China 2012

Website for the PDS trip to China!

June 21, 2012
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Caves and Camels

Today we spent our final morning in Xi’an. We said goodbye to our talkative tour guide, Helen, and made it to the airport with just enough time to grab some Burger King and board the plane. We landed in Dunhuang about two hours later and were relieved to be in the desert. After being in two cities, it was refreshing to see the sand dunes and mountains in the distance that were not hidden behind any smog. Our new tour guide, Larry, was excited to usher us to the bus so that we could begin our journey to the Mogao Caves. At the caves, we were able to see various pieces of art from different dynasties and periods of history. We also learned that Buddhism was heavily influenced by Indian culture. Inside the caves there were many different Buddhist statues, paintings and scripts, the most exciting of which included the second and third largest statues of Buddha in China and the famous sleeping Buddha statue.

Mogao Caves

 Next we made our way to dinner, where we enjoyed a typical Chinese supper. We ate quickly because we were anxious to get to our next destination, the sand dunes.  We had been hearing about riding in the camels on the sand dunes from Mr. Freedholm. Before riding the camels, we took a short ride to see a beautiful oasis right before sunset. Thirty years ago, the oasis was five meters deep but sadly it is only one meter deep today. Next, we were divided into groups of five and we each mounted our own camels (which we tried to name). Some camels were more rowdy than others; Zeeza’s even wore a muzzle, because it was “young and liked to cry”. Amanda’s was very old and she doubted its ability to climb the dune at some points. Regardless, our fears disappeared once we were able to see the sunset from the top of the dunes.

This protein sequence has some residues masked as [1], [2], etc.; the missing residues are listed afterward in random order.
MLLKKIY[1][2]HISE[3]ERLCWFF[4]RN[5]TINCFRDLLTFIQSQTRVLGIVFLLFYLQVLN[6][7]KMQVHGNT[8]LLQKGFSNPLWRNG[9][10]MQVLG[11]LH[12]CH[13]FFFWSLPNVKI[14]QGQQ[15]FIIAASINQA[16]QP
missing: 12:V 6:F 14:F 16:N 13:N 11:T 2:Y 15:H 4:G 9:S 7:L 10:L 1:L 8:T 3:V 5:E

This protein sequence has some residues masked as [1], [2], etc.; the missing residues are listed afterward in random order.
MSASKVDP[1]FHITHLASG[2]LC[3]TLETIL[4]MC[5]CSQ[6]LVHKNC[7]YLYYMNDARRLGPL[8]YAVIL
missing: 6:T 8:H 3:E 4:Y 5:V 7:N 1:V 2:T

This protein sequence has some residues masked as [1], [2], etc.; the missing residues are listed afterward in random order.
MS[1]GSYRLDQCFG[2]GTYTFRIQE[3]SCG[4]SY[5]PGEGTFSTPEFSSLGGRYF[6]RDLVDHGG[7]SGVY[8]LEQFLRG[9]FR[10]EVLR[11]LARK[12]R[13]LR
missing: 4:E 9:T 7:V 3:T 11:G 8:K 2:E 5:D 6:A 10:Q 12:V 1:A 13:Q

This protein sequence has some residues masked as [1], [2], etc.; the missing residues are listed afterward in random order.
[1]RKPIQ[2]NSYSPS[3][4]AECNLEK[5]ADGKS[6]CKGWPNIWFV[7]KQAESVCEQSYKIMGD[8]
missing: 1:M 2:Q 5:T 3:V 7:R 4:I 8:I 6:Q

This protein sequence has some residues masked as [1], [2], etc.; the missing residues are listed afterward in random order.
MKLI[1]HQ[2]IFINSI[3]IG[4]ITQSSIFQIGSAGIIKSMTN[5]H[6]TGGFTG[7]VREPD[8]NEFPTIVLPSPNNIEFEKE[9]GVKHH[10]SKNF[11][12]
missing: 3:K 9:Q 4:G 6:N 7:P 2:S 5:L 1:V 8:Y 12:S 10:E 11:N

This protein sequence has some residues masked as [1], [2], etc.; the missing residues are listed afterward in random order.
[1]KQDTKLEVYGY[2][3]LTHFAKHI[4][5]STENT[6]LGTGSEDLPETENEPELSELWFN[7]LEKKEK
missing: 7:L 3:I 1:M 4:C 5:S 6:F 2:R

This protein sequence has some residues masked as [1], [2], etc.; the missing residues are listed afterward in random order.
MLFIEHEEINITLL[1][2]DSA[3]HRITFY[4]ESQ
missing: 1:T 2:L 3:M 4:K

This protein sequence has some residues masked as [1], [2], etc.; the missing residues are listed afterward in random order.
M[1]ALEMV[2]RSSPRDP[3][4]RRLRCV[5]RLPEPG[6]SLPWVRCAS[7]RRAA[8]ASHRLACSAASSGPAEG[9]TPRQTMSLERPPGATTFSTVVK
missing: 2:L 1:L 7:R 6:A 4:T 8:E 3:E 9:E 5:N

A few of us decided to sled down a smaller dune in wooden sleds, which was also fun. At the bottom of the sledding dune, we hopped back on our camels and returned back to the bus. Five minutes later we finally arrived at our beautiful and large hotel, The Silk Road Dunhuang Hotel. From the outside it looks like a Chinese castle, and inside there are many different corridors and Buddhist decorations that give the hotel a rustic feel.

We are extremely exhausted, but today was definitely a highlight of the trip so far. We are excited to see more of Dunhuang tomorrow!

 

-Zeeza and Amanda

June 21, 2012
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We are in Dunhuang!

We made it to Dunhuang this afternoon, safe and sound. We immediately went to the Mogao caves, had dinner, and then did an epic camel ride in the desert. We checked in to our hotel well after 10 pm. So, more info and pictures will follow later. Everyone’s tired and off to bed.

June 20, 2012
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Famen and Beyond

All are well, present, and intact. Today, we visited the Famen Temple, which was an hour ride from Xi’an. The temple is best known for its possession of a part of the Buddha’s finger bone, a holy relic which has become an object of pilgrimage for Buddhists globally.  The temple also houses a collection of treasures from the Tang Dynasty, which were buried underneath the temple for centuries and recently discovered in the late 1980s. The Tang treasures and the Buddha’s finger bone had been buried at the end of the Tang Dynasty when dissolution and upheaval appeared imminent in an attempt to preserve the treasures of China’s golden age. We wandered the temple’s grounds, exploring both the outside and visiting the indoor museums housing the unearthed objects.